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Raising the quality rating of a security because of new optimism about the prospects of a firm due to tangible or intangible factors. This can increase investor confidence and push up the price of the security.


1. An improvement to an existing product. Some companies, especially technology companies, offer upgrades to customers for free or at a discount.

2. An improvement to the quality of securities in a portfolio. For example, one may sell a stock with a given risk and return and buy another stock with a higher return at the same level of risk. Alternatively, a security may upgrade by itself; for example, its issuer may announce higher than expected earnings, and, therefore, a higher dividend.

3. An increase in a bond rating. For example, if a bond goes from a junk rating to an investment-grade rating, the bond is said to be upgraded. This usually occurs when the issuer reduces its exposure to one or more risks.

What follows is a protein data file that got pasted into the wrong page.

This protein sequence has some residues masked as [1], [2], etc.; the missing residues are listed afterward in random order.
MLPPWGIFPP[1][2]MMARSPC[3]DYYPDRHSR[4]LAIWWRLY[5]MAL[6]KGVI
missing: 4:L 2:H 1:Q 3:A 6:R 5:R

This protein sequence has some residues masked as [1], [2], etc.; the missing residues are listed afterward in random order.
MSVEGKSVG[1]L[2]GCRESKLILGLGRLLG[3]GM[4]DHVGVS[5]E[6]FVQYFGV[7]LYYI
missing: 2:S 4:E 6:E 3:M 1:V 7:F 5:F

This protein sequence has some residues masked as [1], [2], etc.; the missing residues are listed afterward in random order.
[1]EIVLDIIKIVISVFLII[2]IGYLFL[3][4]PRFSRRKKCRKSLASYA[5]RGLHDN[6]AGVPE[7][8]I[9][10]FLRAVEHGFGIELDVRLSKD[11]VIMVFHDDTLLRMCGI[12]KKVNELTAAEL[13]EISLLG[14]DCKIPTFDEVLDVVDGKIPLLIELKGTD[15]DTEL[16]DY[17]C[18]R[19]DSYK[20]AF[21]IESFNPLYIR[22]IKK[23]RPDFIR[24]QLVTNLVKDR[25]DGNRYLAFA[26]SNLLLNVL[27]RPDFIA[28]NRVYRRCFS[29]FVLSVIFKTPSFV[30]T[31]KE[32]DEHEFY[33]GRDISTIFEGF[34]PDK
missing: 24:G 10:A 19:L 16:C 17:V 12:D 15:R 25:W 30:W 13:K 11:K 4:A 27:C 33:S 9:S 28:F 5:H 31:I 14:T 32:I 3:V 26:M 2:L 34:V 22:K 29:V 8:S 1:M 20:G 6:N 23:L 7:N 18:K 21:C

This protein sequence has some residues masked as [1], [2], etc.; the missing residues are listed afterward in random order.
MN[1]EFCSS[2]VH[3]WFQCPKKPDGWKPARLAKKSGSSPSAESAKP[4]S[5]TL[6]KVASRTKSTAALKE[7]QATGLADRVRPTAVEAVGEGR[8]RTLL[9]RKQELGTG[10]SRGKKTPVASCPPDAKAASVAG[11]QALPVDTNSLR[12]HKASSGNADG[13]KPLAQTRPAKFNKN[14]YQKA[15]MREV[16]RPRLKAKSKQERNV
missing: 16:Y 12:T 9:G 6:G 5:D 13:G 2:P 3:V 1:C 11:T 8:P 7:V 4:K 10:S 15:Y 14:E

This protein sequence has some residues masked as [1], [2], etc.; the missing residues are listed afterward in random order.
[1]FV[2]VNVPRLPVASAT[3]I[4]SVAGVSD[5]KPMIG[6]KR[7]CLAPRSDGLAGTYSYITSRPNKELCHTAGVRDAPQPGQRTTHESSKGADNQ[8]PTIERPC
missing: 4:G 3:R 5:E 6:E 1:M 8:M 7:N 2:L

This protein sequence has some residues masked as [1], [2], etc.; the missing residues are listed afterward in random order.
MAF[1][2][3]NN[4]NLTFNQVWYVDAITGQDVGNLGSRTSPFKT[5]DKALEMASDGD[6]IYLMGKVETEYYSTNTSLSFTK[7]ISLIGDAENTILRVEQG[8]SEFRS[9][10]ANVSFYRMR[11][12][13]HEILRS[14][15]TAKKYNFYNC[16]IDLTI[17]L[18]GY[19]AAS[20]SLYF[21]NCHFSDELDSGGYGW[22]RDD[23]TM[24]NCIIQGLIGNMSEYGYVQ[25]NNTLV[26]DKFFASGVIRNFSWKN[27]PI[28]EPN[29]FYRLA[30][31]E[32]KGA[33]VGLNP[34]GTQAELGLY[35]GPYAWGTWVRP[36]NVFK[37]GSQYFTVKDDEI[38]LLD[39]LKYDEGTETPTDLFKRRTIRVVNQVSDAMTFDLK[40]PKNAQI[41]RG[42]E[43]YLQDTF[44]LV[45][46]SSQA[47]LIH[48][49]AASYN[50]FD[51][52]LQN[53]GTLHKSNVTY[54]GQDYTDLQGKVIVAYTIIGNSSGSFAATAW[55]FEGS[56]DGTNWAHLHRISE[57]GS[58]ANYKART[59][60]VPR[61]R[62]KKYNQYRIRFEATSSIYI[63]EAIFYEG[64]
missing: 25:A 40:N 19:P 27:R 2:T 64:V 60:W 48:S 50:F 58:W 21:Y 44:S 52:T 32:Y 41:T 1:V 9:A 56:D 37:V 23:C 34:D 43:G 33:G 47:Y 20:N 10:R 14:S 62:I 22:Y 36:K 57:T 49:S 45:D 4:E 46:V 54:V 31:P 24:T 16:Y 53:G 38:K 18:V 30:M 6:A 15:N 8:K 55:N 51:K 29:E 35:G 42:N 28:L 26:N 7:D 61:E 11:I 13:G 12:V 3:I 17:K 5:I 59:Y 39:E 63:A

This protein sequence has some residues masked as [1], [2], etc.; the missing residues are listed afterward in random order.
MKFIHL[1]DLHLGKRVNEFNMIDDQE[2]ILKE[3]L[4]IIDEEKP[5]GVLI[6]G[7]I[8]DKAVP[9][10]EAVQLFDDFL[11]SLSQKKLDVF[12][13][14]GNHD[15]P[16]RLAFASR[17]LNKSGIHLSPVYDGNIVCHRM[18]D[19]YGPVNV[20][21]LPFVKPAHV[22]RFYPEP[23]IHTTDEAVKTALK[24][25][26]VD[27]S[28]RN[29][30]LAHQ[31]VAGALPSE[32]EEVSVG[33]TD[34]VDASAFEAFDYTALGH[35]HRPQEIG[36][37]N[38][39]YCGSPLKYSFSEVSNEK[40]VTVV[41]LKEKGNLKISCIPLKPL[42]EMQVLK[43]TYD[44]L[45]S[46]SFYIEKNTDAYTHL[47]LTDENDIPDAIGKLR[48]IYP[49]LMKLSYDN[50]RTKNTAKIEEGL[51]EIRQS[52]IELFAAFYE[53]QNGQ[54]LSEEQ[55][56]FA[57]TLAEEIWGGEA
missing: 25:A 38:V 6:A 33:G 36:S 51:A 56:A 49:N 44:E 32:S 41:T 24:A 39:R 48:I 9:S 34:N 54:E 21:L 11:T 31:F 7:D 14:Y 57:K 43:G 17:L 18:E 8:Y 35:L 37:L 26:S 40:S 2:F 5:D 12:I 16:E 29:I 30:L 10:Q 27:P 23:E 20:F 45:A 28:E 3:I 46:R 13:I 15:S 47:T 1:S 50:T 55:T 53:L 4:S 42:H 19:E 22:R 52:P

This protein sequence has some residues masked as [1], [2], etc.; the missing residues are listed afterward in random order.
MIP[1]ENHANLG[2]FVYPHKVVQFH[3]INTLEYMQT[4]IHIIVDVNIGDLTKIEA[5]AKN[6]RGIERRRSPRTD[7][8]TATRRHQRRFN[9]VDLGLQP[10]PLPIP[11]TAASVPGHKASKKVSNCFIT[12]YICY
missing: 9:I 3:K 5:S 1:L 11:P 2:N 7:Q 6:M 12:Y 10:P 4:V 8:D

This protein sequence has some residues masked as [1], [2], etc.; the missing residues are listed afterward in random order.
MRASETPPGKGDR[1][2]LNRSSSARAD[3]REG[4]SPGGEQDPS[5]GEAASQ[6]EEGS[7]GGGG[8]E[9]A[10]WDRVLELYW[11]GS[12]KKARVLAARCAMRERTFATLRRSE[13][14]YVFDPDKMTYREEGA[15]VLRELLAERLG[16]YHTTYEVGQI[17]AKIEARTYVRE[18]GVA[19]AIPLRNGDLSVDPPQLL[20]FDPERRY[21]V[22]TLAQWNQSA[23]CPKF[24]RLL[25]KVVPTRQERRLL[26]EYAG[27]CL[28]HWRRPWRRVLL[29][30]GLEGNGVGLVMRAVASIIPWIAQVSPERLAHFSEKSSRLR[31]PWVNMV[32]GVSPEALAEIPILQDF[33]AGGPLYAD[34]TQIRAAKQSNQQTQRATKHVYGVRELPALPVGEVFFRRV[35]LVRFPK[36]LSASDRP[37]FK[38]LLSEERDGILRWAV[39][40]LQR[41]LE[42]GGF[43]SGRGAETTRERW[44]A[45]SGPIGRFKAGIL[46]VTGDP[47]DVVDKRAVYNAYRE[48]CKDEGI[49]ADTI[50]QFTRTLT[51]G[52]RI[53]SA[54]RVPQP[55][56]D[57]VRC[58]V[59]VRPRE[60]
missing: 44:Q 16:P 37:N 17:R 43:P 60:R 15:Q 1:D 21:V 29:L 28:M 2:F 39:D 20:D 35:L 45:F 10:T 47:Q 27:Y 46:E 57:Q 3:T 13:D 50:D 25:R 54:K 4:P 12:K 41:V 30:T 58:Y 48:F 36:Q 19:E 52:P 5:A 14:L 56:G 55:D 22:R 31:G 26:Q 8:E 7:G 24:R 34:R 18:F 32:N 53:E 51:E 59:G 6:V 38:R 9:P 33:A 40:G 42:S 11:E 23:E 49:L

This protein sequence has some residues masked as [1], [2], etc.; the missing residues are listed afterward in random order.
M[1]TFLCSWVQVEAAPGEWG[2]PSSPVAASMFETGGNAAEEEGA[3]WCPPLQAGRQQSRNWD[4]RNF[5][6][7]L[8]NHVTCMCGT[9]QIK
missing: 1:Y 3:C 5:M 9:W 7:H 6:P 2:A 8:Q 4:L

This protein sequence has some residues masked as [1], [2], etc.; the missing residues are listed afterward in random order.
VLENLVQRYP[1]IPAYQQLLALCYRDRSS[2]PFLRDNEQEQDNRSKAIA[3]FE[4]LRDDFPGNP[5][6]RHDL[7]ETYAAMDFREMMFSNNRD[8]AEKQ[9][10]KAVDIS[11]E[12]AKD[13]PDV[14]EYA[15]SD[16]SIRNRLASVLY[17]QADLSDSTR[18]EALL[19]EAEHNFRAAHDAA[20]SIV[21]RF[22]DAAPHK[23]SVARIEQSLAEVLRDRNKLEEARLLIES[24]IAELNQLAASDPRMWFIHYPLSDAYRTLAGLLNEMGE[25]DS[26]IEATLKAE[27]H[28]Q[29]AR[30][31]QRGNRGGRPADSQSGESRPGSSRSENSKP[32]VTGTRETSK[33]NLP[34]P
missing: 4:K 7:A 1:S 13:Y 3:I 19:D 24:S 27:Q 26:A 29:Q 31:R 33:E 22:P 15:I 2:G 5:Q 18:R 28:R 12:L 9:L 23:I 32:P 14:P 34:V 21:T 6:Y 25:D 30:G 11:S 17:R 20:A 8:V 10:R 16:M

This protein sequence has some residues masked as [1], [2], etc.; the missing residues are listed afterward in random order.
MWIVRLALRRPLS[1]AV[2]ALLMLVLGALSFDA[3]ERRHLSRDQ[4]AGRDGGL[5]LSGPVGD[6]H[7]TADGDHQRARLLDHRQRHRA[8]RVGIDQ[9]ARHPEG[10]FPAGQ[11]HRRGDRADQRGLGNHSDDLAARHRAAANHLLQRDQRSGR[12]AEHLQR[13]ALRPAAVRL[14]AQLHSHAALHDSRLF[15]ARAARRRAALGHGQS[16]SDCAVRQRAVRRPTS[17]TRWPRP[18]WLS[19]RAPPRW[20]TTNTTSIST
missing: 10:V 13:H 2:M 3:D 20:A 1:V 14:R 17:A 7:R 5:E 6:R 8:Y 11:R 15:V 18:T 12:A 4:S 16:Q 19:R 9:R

1. An increase in the quality rating of a security issue. An upgrading may occur for a variety of reasons, including an improved outlook for a firm's products, increased profitability, or a reduction in the amount of debt the firm has outstanding. As circumstances change, upgrading or downgrading of a security takes place once the issue has been initially rated and sold. An upgrading generally can be expected to have a positive influence on the price of the security. Compare downgrading.
2. An increase in the quality of securities held in a portfolio.